“We have a lot of guys on our team that I felt really deserved to walk out of here as winners today,” said running back Craig “Sqwirl” Williams. “For it to end that way, it really hurts.”

In the postgame interview room, the Baylor players were as emotional as I’ve seen in a long time. You could hear the pain in their voices and see it in their eyes. And it was completely understandable. The Bears put themselves on the absolute doorstep of a monumental, memorable win over an archrival, only to see that door slammed right in their face.

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Baylor wide receiver Monaray Baldwin races downfield on a long gain against the Horned Frogs.

Baylor did a lot right in this one. It felt like enough. The Bears had this game in the bag, and then the Frogs hopped up next to them and swiped the bag away. Baylor got back to its ground-and-pound ways offensively, punishing the Frog defense for 232 rushing yards. Blake Shapen made some beautiful throws, including a genuine dart on a touchdown toss to tight end Kelsey Johnson. The defense ordered up a variety pack of big plays, from Devin Neal’s timely interception of a Max Duggan downfield fling to Mark Milton’s perfectly timed breakup in the end zone of another would-be Duggan TD pass.

Those were winning plays, in a game that felt — right up to the last second — like a Baylor win.

Now, did the Bears also walk away with some self-inflicted scars? Were they reckless at times, did they make mind-numbing mistakes? Of course. This is college football. Who plays a perfect game?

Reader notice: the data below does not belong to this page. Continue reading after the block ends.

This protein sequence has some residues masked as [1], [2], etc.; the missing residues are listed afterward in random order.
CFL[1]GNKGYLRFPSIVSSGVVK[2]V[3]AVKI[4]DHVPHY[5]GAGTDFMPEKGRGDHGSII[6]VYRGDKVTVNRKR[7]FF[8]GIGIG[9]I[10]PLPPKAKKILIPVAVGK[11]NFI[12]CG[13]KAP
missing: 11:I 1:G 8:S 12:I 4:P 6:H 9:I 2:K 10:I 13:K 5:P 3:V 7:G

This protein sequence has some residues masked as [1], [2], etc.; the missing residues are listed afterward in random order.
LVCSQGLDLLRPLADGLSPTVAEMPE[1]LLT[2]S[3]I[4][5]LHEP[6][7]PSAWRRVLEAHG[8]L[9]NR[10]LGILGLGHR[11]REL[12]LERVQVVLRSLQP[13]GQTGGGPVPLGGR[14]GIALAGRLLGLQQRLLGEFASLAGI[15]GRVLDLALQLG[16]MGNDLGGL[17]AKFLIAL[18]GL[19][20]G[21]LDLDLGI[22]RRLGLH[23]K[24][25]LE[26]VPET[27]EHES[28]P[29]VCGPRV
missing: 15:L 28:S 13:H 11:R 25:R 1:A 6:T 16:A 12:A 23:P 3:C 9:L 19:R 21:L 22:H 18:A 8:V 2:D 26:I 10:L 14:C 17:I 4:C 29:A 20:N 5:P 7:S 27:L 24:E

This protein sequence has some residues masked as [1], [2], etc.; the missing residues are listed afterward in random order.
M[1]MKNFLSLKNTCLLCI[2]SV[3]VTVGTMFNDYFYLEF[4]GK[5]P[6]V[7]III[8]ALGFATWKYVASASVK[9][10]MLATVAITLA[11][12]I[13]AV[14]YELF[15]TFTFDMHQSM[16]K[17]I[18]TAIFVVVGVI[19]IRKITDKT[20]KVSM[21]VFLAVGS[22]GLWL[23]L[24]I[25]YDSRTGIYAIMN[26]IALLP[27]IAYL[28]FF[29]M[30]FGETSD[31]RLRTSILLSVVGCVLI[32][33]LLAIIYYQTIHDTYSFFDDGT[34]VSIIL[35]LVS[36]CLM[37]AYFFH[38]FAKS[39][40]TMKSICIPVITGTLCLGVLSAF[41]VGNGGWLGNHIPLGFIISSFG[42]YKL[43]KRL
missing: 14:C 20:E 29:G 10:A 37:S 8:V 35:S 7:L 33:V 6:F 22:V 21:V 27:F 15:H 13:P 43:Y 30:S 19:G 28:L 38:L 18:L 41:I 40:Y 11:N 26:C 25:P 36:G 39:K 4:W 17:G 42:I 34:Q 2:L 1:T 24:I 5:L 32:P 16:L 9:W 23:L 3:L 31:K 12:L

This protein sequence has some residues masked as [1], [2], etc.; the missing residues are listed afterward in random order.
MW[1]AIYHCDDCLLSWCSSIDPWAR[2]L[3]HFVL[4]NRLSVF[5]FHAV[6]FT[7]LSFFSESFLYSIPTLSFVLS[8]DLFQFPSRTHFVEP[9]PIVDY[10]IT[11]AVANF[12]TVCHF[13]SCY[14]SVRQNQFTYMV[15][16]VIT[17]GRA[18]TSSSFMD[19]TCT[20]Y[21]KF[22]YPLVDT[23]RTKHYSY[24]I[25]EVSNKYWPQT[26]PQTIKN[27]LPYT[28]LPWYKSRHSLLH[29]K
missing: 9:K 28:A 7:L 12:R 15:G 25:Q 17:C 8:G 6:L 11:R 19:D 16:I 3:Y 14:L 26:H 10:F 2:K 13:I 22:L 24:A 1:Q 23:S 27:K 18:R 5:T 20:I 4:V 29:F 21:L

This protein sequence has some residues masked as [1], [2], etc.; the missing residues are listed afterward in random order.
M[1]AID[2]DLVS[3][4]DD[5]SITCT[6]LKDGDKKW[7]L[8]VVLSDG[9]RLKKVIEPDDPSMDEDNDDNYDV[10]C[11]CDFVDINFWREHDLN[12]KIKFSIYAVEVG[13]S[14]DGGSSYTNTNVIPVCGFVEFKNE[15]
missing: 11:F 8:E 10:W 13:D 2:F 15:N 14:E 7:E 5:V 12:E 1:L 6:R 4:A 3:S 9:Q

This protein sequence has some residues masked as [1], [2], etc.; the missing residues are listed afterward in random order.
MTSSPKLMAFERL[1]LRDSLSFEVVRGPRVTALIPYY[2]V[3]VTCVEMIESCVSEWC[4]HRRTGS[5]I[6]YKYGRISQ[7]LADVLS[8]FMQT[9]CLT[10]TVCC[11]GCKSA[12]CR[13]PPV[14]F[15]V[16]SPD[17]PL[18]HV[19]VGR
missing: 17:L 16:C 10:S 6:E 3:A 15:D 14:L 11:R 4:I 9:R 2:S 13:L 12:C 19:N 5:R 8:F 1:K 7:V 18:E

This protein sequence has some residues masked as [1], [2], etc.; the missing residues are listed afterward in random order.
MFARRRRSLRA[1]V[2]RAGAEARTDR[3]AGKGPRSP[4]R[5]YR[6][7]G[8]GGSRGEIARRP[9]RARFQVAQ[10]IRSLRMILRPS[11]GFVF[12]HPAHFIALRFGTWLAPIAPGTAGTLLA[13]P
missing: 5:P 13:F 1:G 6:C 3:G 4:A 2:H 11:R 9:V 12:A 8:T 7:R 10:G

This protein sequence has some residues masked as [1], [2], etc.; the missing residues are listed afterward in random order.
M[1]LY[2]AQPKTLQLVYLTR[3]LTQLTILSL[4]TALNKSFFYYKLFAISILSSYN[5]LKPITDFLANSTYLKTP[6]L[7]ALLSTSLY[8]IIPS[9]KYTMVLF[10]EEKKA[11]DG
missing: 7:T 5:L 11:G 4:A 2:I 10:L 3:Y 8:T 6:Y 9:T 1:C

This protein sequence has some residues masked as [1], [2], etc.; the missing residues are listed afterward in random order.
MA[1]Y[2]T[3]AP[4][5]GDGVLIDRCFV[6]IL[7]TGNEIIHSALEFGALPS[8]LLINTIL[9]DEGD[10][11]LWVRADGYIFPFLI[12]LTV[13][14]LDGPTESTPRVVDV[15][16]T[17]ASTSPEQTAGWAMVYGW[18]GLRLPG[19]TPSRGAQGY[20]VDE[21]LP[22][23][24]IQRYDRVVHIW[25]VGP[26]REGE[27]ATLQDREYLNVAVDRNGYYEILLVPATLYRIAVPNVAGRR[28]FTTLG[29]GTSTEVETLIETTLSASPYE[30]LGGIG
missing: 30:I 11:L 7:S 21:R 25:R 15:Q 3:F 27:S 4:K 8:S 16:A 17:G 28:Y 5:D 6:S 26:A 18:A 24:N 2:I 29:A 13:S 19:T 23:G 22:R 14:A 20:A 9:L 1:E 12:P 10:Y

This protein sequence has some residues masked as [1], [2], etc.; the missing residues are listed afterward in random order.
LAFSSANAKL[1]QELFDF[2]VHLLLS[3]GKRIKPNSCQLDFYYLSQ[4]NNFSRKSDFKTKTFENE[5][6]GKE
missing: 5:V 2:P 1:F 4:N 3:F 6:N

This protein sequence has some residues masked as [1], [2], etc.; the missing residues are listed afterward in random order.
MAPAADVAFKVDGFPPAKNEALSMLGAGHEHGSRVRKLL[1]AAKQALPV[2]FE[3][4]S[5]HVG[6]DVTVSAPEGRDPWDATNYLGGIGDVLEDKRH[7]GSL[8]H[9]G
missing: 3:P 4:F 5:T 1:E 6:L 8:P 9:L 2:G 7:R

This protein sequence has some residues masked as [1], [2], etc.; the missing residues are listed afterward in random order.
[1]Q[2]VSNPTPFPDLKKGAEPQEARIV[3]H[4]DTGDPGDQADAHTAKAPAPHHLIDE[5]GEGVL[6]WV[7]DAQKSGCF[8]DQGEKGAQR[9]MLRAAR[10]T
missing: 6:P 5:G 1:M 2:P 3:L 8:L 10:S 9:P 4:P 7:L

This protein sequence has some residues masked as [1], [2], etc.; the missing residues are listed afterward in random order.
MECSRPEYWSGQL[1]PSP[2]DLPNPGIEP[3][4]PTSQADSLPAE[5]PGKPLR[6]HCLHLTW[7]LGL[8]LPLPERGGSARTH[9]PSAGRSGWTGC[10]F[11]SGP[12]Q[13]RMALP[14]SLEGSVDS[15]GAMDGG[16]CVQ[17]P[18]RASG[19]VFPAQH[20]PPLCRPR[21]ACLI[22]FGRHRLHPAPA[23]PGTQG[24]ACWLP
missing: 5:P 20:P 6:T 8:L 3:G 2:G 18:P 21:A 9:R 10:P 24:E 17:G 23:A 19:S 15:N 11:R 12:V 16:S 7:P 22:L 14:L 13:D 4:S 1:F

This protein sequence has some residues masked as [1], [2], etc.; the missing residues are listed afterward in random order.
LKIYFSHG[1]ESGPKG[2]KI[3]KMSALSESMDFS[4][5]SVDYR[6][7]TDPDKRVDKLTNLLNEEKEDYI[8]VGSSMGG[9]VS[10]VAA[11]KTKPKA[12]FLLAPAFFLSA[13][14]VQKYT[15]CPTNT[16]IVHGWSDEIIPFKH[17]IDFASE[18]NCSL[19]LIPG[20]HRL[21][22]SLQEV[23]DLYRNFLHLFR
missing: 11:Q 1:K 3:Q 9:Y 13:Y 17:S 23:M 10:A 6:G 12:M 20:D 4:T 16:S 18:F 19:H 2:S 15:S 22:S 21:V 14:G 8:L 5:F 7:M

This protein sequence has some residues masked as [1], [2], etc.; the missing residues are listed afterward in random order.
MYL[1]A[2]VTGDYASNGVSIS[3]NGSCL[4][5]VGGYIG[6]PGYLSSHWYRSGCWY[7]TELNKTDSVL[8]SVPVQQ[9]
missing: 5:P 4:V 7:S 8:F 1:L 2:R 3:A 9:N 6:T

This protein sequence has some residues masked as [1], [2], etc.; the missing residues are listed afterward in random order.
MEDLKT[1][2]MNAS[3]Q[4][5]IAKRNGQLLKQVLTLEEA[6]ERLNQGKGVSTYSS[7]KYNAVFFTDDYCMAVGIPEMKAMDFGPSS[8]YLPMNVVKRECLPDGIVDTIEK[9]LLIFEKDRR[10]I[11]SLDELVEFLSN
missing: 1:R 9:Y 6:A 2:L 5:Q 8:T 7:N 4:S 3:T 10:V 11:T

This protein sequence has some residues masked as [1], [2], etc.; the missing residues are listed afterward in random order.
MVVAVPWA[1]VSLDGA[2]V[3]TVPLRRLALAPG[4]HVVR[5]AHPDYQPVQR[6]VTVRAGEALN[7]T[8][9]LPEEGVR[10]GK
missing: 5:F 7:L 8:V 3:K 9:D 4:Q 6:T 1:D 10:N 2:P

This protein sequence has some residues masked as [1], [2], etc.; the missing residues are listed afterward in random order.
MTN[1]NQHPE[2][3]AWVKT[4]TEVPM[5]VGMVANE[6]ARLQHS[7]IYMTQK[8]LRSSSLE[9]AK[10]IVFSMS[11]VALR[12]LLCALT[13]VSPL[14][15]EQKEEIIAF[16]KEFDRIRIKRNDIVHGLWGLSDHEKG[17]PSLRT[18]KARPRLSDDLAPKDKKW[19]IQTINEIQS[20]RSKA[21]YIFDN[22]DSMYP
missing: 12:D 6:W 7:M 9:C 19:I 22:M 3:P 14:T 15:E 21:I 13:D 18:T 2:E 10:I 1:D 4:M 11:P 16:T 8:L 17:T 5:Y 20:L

For all his on-the-money offerings, Shapen had the Baylor fans removing their ski caps and yanking their hair out over some of his costly decisions. He underthrew a couple of balls that otherwise would have been big gainers or touchdowns. That included a killer of an interception at the end of the first half, in a spot where you simply can’t turn the ball over. In that situation, it’s imperative to at least walk away with something on the scoreboard.

Baylor’s defense also suffered multiple breakdowns where the wheels didn’t just come off, but the engine overheated, the turn signal got stuck, and the radio station hit static. Duggan’s eyes must’ve lit up when he saw some of those receivers running free, with nary a Bear within 10 yards. It almost made you wonder if the TCU player emerged from the sideline or something. How does someone get that open?

But even amid all those muffs and miscues, Baylor still led, 28-20, with less than 10 minutes to go. Even after TCU scored a touchdown to pull within two, the Bears caught their own lucky break when Demercado dropped a sure-fire two-point conversion pass with 2:07 remaining.

From there, all you really need if you’re Baylor is a first down. Pick up a first down and you’re golden. Get a first down and it’s Victory Formation time. But TCU snuffed out the Bears on their three running attempts, and preserved the precious time it needed by calling timeout after each play. That gave Duggan and company a chance, and the Frogs delivered. Again. Like they have all season.

The Frogs ran a fire drill, and the Bears got burned.

College football is a funny game, man. You could watch every game for the next 50 years and not see a more unfathomable field goal than Kell’s Bear killer.

These Frogs are experiencing a dream season like never before. They just might be a team of destiny.

Meanwhile, the Bears are looking like a team of Liberty (Bowl).

Crazy how one clutch kick can change everything.

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A lifelong rider of the Houston sports bandwagon and a lifelong hater of vegetables, Brice Cherry has been named the Texas AP sportswriter of the year several times during his Trib career, which began in 1998. He has been sports editor since 2012.